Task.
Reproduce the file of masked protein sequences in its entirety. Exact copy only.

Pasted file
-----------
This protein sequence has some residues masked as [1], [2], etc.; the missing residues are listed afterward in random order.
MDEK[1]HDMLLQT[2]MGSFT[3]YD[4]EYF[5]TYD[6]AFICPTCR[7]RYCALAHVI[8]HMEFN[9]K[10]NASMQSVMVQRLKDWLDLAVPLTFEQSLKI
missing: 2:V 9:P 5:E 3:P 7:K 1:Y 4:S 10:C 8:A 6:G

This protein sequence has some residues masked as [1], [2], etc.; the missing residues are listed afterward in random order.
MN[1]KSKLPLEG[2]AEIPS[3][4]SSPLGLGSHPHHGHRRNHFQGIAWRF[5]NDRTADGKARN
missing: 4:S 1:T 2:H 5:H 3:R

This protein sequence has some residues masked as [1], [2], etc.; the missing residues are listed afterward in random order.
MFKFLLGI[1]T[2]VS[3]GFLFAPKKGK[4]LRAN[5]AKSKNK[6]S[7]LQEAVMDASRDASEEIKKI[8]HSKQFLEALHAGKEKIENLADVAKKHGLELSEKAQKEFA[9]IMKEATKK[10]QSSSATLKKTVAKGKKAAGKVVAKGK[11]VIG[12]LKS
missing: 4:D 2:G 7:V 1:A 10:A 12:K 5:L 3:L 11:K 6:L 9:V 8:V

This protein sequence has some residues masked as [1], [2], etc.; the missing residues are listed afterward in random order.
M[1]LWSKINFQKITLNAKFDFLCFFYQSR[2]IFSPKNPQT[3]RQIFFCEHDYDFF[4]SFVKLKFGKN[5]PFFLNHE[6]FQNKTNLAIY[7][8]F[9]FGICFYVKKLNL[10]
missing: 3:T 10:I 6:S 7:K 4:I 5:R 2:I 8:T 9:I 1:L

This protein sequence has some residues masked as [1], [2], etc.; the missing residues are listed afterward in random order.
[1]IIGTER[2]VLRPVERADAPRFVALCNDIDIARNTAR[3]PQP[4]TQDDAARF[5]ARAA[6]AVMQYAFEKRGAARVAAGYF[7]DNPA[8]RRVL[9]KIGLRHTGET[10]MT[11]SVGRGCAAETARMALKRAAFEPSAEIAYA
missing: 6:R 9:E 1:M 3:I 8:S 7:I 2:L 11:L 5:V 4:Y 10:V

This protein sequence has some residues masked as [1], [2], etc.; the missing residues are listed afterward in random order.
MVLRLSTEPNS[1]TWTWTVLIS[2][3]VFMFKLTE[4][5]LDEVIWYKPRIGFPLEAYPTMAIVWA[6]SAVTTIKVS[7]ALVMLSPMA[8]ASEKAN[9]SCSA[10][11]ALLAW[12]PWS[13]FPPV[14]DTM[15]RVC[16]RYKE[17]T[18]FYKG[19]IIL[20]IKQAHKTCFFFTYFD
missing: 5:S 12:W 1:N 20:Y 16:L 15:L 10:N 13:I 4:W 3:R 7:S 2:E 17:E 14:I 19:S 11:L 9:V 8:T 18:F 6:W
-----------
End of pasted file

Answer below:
This protein sequence has some residues masked as [1], [2], etc.; the missing residues are listed afterward in random order.
MDEK[1]HDMLLQT[2]MGSFT[3]YD[4]EYF[5]TYD[6]AFICPTCR[7]RYCALAHVI[8]HMEFN[9]K[10]NASMQSVMVQRLKDWLDLAVPLTFEQSLKI
missing: 2:V 9:P 5:E 3:P 7:K 1:Y 4:S 10:C 8:A 6:G

This protein sequence has some residues masked as [1], [2], etc.; the missing residues are listed afterward in random order.
MN[1]KSKLPLEG[2]AEIPS[3][4]SSPLGLGSHPHHGHRRNHFQGIAWRF[5]NDRTADGKARN
missing: 4:S 1:T 2:H 5:H 3:R

This protein sequence has some residues masked as [1], [2], etc.; the missing residues are listed afterward in random order.
MFKFLLGI[1]T[2]VS[3]GFLFAPKKGK[4]LRAN[5]AKSKNK[6]S[7]LQEAVMDASRDASEEIKKI[8]HSKQFLEALHAGKEKIENLADVAKKHGLELSEKAQKEFA[9]IMKEATKK[10]QSSSATLKKTVAKGKKAAGKVVAKGK[11]VIG[12]LKS
missing: 4:D 2:G 7:V 1:A 10:A 12:K 5:L 3:L 11:K 6:L 9:V 8:V

This protein sequence has some residues masked as [1], [2], etc.; the missing residues are listed afterward in random order.
M[1]LWSKINFQKITLNAKFDFLCFFYQSR[2]IFSPKNPQT[3]RQIFFCEHDYDFF[4]SFVKLKFGKN[5]PFFLNHE[6]FQNKTNLAIY[7][8]F[9]FGICFYVKKLNL[10]
missing: 3:T 10:I 6:S 7:K 4:I 5:R 2:I 8:T 9:I 1:L

This protein sequence has some residues masked as [1], [2], etc.; the missing residues are listed afterward in random order.
[1]IIGTER[2]VLRPVERADAPRFVALCNDIDIARNTAR[3]PQP[4]TQDDAARF[5]ARAA[6]AVMQYAFEKRGAARVAAGYF[7]DNPA[8]RRVL[9]KIGLRHTGET[10]MT[11]SVGRGCAAETARMALKRAAFEPSAEIAYA
missing: 6:R 9:E 1:M 3:I 8:S 7:I 2:L 11:L 5:V 4:Y 10:V

This protein sequence has some residues masked as [1], [2], etc.; the missing residues are listed afterward in random order.
MVLRLSTEPNS[1]TWTWTVLIS[2][3]VFMFKLTE[4][5]LDEVIWYKPRIGFPLEAYPTMAIVWA[6]SAVTTIKVS[7]ALVMLSPMA[8]ASEKAN[9]SCSA[10][11]ALLAW[12]PWS[13]FPPV[14]DTM[15]RVC[16]RYKE[17]T[18]FYKG[19]IIL[20]IKQAHKTCFFFTYFD
missing: 5:S 12:W 1:N 20:Y 16:L 15:L 10:N 13:I 4:W 3:R 7:S 2:E 17:E 14:I 19:S 11:L 9:V 8:T 18:F 6:W